Mars Lander to Try New Scoop Tactic

Mars Lander Pulls All-Nighter
The double doors to the oven that will heat up the ice sample (on the right) are wide open in this image of four pairs of oven doors on Phoenix's Thermal and Evolved-Gas Analyzer (TEGA). The lander's Surface Stereo Imager took this photo on July 19, 2008, during the 53rd Martian day, or sol, since Phoenix landed. (Image credit: NASA/JPL-Caltech/University of Arizona/Texas A&M University)

NASA will try again Sunday night to to get some dirt into the Phoenix Mars Lander's onboard oven, this time using a revised method.

Images received Sunday morning showed the soil collected on Sol 60, the 60th Martian day of the mission, had fallen out of the scoop, which had been left inverted over the lander's deck. Earlier in the weekend, mission officials had said they thought the material got stuck to the back of the scoop.

"We are going to modify the process we ran on Sol 60 to acquire another icy sample and attempt to deliver it to TEGA," the Thermal and Evolved-Gas Analyzer, said Barry Goldstein, Phoenix project manager from NASA's Jet Propulsion Laboratory in Pasadena, Calif. "We will repeat what we did successfully with small modifications to adjust for what we learned."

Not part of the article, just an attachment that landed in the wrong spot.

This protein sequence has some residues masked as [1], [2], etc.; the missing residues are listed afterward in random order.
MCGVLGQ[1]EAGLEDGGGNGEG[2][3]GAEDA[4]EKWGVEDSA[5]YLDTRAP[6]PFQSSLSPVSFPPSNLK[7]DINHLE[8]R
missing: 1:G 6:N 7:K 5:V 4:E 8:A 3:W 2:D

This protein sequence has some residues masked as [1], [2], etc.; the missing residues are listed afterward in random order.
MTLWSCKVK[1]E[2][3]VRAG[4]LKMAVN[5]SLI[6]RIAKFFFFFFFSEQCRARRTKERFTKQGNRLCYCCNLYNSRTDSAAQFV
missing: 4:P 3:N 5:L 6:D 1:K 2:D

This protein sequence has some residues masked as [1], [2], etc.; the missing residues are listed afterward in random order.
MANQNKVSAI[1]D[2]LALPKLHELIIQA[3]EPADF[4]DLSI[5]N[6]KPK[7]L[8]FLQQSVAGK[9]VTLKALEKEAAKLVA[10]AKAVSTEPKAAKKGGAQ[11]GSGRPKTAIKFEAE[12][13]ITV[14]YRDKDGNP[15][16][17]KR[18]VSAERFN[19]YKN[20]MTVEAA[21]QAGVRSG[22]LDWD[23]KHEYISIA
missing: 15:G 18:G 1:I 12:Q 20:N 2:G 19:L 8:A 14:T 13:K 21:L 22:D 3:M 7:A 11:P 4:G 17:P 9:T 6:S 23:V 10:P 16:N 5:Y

The Sol 60 effort on July 26 by Phoenix successfully obtained a sample by rasping 16 holes into and scraping the work trench informally named "Snow White." Most of the sticky Martian soil adhered to the scoop even after the scoop was tipped and the rasp activated to help sprinkle soil into TEGA.

The revised plan includes reducing the length of time the rasp operates as it makes the holes in the trench to reduce any potential heating of the sample, and for increasing the number of times the scoop is vibrated during the sample delivery action.

A screened opening over the oven measures about 4 inches (10 centimeters) by 1.5 inches (3 centimeters).

The oven itself is roughly the size of an ink cartridge in a ballpoint pen.

The aim of the $420 million mission, which landed on May 25, is to characterize the dirt and icy layer that lies below it in the north polar regions of Mars to look for signs that the planet might have been habitable at some point in the past. Mission scientists have applied to NASA to extend the mission past its originally-slated 90 days.

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